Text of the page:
Dana Ivey

Dana Ivey
Born (1941-08-12) August 12, 1941
Atlanta, Georgia, United States
Occupation Actress
Years active 1962–present

Dana Robins Ivey (born August 12, 1941) is an American actress. She is a five-time Tony Award nominee for her work on Broadway, and won the 1997 Drama Desk Award for Outstanding Featured Actress in a Play for her work in both Sex and Longing and The Last Night of Ballyhoo. Her film appearances include The Color Purple (1985), The Addams Family (1991), Two Weeks Notice (2002), and Rush Hour 3 (2007).

Early life and family

Ivey was born in Atlanta, Georgia. Her mother, Mary Nell Ivey Santacroce (née McKoin), was a teacher, speech therapist, and actress who appeared in productions of Driving Miss Daisy and taught at Georgia State University; Mary Nell was considered by John Huston to be "one of the three or four greatest actresses in the world."[1] Her father, Hugh Daugherty Ivey, was a physicist and professor who taught at Georgia Tech and later worked at the Atomic Energy Commission.[2] Her parents later divorced. She has a younger brother, John, and a half-brother, Eric Santacroce, from her mother's remarriage to Dante Santacroce.[3]

She received her undergraduate degree at Rollins College in Winter Park, Florida, and earned a Fulbright grant to study drama at the London Academy of Music and Dramatic Art.[4] She received an Honorary Doctorate (Humane Letters) from Rollins College in February 2008.[5]


Ivey's first job was at the age of 16, in Davison's, a department store in Atlanta. With the earnings, she bought a guitar and opened a bank account for her savings.[6]


Before making New York City her home in the late 1970s, Ivey appeared in numerous American and Canadian stage productions and served as director of DramaTech in Atlanta from 1974 to 1977, as had her mother before her from 1949 to 1966. In 1981, Ivey made her Broadway debut playing two small roles in a production of Macbeth; the following year she was cast in a major supporting role in a revival of Noël Coward's Present Laughter, for which she received the Clarence Derwent Award as Outstanding Featured Actress in a Play. She was nominated for two Tony Awards in the same season (1984) – as Best Featured Actress in a Musical for Stephen Sondheim's Sunday in the Park with George and Best Featured Actress in a Play for a revival of Heartbreak House – a feat repeated by only three other actresses, Amanda Plummer, Jan Maxwell and Kate Burton.[7]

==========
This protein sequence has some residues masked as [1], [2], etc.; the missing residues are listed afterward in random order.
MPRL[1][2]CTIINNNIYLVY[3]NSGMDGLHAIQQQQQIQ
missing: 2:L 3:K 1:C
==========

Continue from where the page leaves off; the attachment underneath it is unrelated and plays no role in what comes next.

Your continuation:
Ivey's performances in Quartermaine's Terms and Driving Miss Daisy (creating the title role)[8] earned her Obie Awards,[9] as did that in Mrs. Warren's Profession (2005).[10]

Ivey performed in the New York premiere in 2009 of The Savannah Disputation by Evan Smith at Playwrights Horizons. The comedy co-starred Marylouise Burke, Reed Birney, and Kellie Overbey.[11][12]

In July 2010 she appeared as Winnie in Happy Days by Samuel Beckett at the Westport Playhouse.[13] She appeared as Miss Prism in the Roundabout Theatre Company Broadway production of The Importance of Being Earnest in 2011.[14] Ivey played Mrs Candour in the 2016 production of The School for Scandal at the Lucille Lortel Theatre.[15]


Ivey's first major screen appearance was in Steven Spielberg's adaptation of Alice Walker's The Color Purple in 1985. Among her other film credits are Dirty Rotten Scoundrels, the 1995 remake of Sabrina, Simon Birch, Postcards from the Edge, Home Alone 2: Lost in New York, The Addams Family, Addams Family Values, Legally Blonde 2: Red, White and Blonde, The Adventures of Huck Finn, Orange County, Rush Hour 3, the 2011 version of The Importance of Being Earnest, and as Sandra Bullock's character's mother, Mrs. Kelson, in Two Weeks Notice. In 2011, she played the role of Grace Higginbotham in the critically acclaimed film, The Help, and starred in Muhammad Ali's Greatest Fight.


In 1978, Ivey made her television debut in the daytime soap opera Search for Tomorrow. Her television credits include a starring role in the sitcom Easy Street opposite Loni Anderson and guest appearances on Homicide: Life on the Street, Law & Order, Frasier, Oz, The Practice, Sex and the City, Ugly Betty, Boardwalk Empire and Monk (episode "Mr. Monk and the Other Detective").

Broadway credits

Theatre awards and nominations


External links

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